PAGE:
For Rent For Sale Resources
Post Rental Login / Register
Login

No Fee Apartments for Rent

Upcoming Open Houses
Tue, Feb 19 9:30am - 9:00pm
$5,408
2BR at 808 Columbus Avenue
Tue, Feb 19 5:00pm - 6:00pm
$2,750
1BR at 331 E 5th Street
Wed, Feb 20 11:00am - 7:00pm
$4,800
1BR at 377 East 33rd Street
Sort:   Quality   |   Price
« Back   |   Page     of 2115 (42,291 Rentals) Page 1 of 2115   |   Next »
1 hour  |  100
11th Ave
Hell's Kitchen, Midtown Manhattan, Manhattan
$4,250 1 Bed 1 Bath
By Dominique Seagears
Check Availability
No Fee
  Elevator · Hardwood Floors
1 hour  |  100
1st Ave.
East Village, Downtown Manhattan, Manhattan
$5,000 3 Bed 2 Bath
By Valerie Obregon
Check Availability
No Fee
  Laundry in Unit · Hardwood Floors
4 hours  |  100
220 E 63rd St, Apt 12C
Upper East Side, Upper Manhattan, Manhattan
$3,995 1 Bed 1 Bath
By Axel Katz
Check Availability
No Fee
 
Exclusive
  Elevator · Hardwood Floors
1 hour  |  100
377 East 33rd Street, Apt 16J
Kips Bay, Midtown Manhattan, Manhattan
$5,133 2 Bed 2 Bath
By The Lanthian Leasing
Open House:  Wed, Feb 20, 11:00am - 7:00pm
Check Availability
No Fee
 
Exclusive
  Doorman · Elevator
3 hours  |  100
2517 Bedford Avenue
Flatbush, Central Brooklyn, Brooklyn
$2,400 2 Bed 1 Bath
By Linda Virtue
Check Availability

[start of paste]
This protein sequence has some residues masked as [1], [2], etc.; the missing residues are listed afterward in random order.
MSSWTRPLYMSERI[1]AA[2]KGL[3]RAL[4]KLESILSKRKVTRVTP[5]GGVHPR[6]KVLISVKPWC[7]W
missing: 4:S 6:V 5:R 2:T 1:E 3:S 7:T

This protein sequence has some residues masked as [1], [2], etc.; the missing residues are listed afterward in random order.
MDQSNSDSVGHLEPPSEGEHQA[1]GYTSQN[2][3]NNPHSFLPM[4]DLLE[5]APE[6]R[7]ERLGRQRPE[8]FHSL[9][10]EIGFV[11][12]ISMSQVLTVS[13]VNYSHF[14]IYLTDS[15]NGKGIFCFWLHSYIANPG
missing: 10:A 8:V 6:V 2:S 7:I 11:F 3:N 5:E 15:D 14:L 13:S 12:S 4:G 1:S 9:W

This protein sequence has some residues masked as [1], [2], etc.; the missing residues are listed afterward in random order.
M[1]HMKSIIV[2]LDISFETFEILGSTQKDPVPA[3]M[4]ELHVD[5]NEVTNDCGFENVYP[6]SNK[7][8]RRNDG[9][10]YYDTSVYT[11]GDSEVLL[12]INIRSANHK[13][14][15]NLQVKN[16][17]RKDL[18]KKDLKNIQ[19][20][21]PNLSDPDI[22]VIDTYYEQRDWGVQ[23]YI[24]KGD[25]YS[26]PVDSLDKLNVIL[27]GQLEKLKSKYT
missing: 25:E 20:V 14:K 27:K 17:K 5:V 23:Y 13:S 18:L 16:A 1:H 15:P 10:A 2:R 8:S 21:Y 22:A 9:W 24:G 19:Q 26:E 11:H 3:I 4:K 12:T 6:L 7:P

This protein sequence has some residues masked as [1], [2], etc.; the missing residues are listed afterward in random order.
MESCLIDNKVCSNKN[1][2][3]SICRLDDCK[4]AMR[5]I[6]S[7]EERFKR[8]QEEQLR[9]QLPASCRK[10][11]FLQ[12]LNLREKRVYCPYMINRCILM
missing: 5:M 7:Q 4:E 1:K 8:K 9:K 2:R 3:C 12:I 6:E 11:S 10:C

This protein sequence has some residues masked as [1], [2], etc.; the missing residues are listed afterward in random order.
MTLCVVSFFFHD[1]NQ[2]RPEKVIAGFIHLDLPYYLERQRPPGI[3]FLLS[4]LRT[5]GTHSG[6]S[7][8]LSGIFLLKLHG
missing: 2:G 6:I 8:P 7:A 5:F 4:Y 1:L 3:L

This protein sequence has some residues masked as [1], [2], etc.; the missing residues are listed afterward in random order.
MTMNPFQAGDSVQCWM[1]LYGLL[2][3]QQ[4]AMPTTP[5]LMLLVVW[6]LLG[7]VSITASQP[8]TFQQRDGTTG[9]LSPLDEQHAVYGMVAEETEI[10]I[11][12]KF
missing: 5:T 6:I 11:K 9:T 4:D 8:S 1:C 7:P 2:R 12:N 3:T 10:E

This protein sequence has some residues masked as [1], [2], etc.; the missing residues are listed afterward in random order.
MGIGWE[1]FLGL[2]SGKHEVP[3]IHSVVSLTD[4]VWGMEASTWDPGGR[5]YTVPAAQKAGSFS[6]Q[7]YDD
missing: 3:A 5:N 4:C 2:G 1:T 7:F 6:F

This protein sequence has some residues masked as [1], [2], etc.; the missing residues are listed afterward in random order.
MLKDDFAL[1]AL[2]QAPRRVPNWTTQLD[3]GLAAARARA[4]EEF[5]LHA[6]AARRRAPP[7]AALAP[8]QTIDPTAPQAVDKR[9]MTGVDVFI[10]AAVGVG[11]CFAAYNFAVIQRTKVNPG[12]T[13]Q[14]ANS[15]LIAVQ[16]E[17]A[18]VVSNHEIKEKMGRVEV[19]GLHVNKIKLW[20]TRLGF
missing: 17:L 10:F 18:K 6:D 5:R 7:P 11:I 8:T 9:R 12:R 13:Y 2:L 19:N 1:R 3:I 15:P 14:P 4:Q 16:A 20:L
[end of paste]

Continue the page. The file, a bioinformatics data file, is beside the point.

No Fee
  700 ft²
1 hour  |  100
1713 Madison St, Apt 2C
Bushwick, Northern Brooklyn, Brooklyn
$2,785 3 Bed 2 Bath
By Hanna Kogut
Check Availability
No Fee
 
Exclusive
  Hardwood Floors
1 hour  |  100
Columbus Avenue
Upper West Side, Upper Manhattan, Manhattan
$6,800 3 Bed 3 Bath
By Simon Mamane
Check Availability
No Fee
  Doorman · Elevator · Laundry in Unit · Hardwood Floors
3 hours  |  100
1372 First Avenue
Upper East Side, Upper Manhattan, Manhattan
$2,200 1 Bed 1 Bath
By Coco Mindreau
Check Availability
No Fee
 
Exclusive
  Pre-War
3 hours  |  100
50 Battery Pl, Apt 7F
Battery Park City, Downtown Manhattan, Manhattan
$6,100 2 Bed 2 Bath
By Robin Iselin
Check Availability
No Fee
 
Exclusive
 
By Owner
  Doorman · Elevator
1 hour  |  100
E 2nd St.
Alphabet City, East Village, Downtown Manhattan, Manhattan
$3,208 2 Bed 1 Bath
By Edward Xu
Check Availability
No Fee
  Doorman · Elevator · Laundry in Unit · Hardwood Floors
1 hour  |  100
East 66th Street
Upper East Side, Upper Manhattan, Manhattan
$2,675 2 Bed 1 Bath
By Christopher Needham
Check Availability
No Fee
  Pre-War
4 hours  |  100
74 Hull Street
Ocean Hill, Central Brooklyn, Brooklyn
$2,475 3 Bed 2 Bath
By Monique Rowe
Check Availability
No Fee
 
3 hours  |  100
Amsterdam Avenue
Manhattan Valley, Upper West Side, Upper Manhattan, Manhattan
$2,575 1 Bed 1 Bath
Allison Deutsch, Upper West Side Expert
Check Availability
No Fee
  Pre-War · Hardwood Floors
3 hours  |  100
E 73rd St.
Upper East Side, Upper Manhattan, Manhattan
$2,895 2 Bed 1 Bath
Lydia Pappas, Upper East Side Expert
Check Availability
No Fee
  Hardwood Floors
1 hour  |  100
Bleecker Street
Greenwich Village, Downtown Manhattan, Manhattan
$4,500 2 Bed 1 Bath
By Megha Patel
Check Availability
No Fee
  Doorman · Elevator · Pre-War · Hardwood Floors
2 hours  |  100
W 52nd St.
Theater District, Midtown Manhattan, Manhattan